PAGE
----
Providence (2009) is Juan Francisco Ferré’s most ambitious novel, his longest and more complex fictional work to date. Written during one of his stays at Brown University, Providence, as much as Ferré’s previous books, is a deeply erotic, abrasively satirical, gargantuan fiction dealing with both contemporary American culture and Spanish literary tradition. But rather than focusing on cultural differences, Ferré investigates the common literary roots of the new global culture, producing a true “transatlantic” fiction—in some sense. Providence could be considered as much a Spanish novel about America as an American novel written in Spanish.
Providence is a haunting glimpse into a labyrinth of imaginary spaces assembled together by, among many other things, the spell of H.P. Lovecraft, the remembrance of Alain Resnais homonymous film, a personal interpretation of Spielberg’s Jaws, and the sexual drive and misguided efforts of the Spanish independent filmmaker Álex Franco. After being lured by a mysterious female producer, Franco travels to Rhode Island with the purpose of writing a script about “Providence.” However, like in a wicked Cronenberg-inspired bio-game, “Providence” starts mutating to become something quite different from what he expected. Forced to confront a new set of otherworldly relationships he can no longer dismiss, Álex will find himself trapped in a surreal multiverse of fictional/mythical “Providences” made up by Lovecraftian secret societies evolving from steampunk into cyberpunk; from The Age of Mechanical Reproduction to the Age of Digital Simulation. The adventures of Álex Franco constitute a metaphor of the ongoing transition from reproduction technologies that render external sophisticated representations (Pro videns) to embodied simulation technologies “happening” through our flesh (Providenz).
In a forthcoming article on contemporary Spanish fiction, I write about authors who face the challenge of the mediation and digitalization of culture by locating their creative and critical practice “at the edge of chaos.” Writers who are creating new metaphors, possibilities for narrative innovation, interdisciplinary border crossings, hybrid networks and capacities for establishing new connections. Who are absorbing and processing information from traditional and electronic media, market dynamics, science and technology, philosophy, metacreation, and the avangardist tradition of modernist, postmodernist and avant-pop literature. The work by Juan Francisco Ferré stands out among them. It best exemplifies what’s going on in 21st-century Spanish literature. I hope that this sample of marks the first step of the English translation that Providence deserves.
— Germán Sierra-Paredes
PVD Case, Report # 1
It could have happened differently, but it happened this way. They stopped him at immigration when he tried to cross the border without a visa. Someone undoubtedly gave him away. Maybe a university committee member; the rumor insinuated that the accusation against him had something to do with his cinematic activities. The Federal Bureau of Investigation had received a report informing them of Franco’s intentions to film illegally on American soil, backed by a person of influence. What’s more, in the grandiloquent style of a village preacher, it solemnly warned of the moral danger of permitting the entry of this individual into a country he hated and that he hoped to destabilize with his actions.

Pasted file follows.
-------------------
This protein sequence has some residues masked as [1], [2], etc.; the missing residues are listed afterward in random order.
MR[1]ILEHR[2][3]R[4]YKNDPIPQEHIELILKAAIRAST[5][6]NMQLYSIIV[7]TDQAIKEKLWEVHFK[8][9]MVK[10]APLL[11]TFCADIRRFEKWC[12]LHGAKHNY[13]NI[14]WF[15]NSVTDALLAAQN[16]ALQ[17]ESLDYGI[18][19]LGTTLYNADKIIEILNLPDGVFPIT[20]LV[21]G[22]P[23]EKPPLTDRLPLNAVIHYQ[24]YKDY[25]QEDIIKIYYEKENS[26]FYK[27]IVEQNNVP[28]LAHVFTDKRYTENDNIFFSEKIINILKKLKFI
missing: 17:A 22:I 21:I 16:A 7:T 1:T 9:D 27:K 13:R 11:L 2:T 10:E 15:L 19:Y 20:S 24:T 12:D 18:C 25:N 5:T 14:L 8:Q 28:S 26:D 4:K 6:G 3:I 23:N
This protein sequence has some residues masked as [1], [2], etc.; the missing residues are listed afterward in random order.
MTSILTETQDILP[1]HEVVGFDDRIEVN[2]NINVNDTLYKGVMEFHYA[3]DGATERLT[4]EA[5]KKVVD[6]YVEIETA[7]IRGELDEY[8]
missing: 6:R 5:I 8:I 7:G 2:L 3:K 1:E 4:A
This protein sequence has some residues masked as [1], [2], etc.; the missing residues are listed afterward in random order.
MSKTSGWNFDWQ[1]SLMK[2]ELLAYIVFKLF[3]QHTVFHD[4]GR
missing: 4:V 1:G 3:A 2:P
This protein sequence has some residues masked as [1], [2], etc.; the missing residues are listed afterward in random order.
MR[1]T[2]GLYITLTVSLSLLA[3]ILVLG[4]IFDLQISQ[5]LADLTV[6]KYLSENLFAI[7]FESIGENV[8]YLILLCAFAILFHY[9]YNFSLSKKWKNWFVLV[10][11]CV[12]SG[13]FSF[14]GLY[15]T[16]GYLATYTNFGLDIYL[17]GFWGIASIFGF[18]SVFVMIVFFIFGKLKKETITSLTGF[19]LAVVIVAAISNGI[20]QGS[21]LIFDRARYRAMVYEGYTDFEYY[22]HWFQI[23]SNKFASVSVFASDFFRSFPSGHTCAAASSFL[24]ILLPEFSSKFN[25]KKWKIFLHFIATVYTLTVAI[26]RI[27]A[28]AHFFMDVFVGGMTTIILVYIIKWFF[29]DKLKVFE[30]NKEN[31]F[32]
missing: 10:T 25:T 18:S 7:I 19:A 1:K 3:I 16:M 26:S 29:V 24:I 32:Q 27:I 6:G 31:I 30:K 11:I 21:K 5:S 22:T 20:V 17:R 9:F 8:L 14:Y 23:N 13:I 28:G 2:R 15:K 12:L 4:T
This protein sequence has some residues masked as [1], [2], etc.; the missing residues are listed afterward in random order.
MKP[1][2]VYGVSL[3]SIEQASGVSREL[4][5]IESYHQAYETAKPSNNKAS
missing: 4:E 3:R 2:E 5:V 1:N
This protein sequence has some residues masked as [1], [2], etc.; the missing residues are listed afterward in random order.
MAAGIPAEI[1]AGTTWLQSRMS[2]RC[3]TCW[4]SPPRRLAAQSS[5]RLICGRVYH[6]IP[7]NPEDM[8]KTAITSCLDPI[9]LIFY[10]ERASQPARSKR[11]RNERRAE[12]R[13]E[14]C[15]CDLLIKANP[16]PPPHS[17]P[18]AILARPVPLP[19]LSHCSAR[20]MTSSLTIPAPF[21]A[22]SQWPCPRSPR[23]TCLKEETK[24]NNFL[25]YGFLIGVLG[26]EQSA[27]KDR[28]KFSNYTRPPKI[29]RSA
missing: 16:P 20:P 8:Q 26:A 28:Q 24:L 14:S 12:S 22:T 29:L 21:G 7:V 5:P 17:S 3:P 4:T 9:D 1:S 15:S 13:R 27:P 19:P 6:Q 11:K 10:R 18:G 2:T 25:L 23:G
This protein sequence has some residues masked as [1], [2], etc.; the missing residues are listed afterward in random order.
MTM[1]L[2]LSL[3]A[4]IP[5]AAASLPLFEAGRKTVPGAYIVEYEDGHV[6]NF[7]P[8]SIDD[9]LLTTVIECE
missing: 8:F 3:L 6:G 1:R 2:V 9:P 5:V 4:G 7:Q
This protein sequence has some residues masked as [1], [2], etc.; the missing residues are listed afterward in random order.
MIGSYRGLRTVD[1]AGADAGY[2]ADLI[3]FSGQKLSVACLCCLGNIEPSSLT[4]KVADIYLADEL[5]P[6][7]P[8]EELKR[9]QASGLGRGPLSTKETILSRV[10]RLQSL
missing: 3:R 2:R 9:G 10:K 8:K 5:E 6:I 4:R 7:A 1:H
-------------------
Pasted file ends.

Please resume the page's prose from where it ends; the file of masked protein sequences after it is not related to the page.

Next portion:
The two agents charged with his detention brought him, under custody, to a private office under the pretense that he was to strip and empty his luggage for inspection. He had the sensation of being in an abstract space, erased from all official maps, in an inaccessible part of the arrivals terminal. Panels with ventilation grilles on the ceiling, padded walls, false mirrors perpendicular to the right corner, facing the doorway. A worn out poster of Paris Hilton, mute witness to the inhumane tension penned up in the room, smiled at him as he entered: the system’s incongruous joke. Or a false promise, if the suspect cooperates with the authorities. They misled him into thinking that they were after drugs. They submitted him to a thorough anal cavity search with the intention of encouraging him to believe that a false tip had them convinced that he was attempting to smuggle narcotics into the country. When it was clear that they could no longer look for anything, they locked him in another, similar room for two hours in the dark. They watched his behavior, using a sophisticated system of infrared cameras, from an adjacent room separated by a false mirror of reinforced glass. They later interrogated him, without turning on the lights, with a system of microphones and speakers hidden in the walls: his place of origin, his professional activities, his private life, his criminal record, his reasons for coming to the country, his work plans, his local friends and relatives, etc.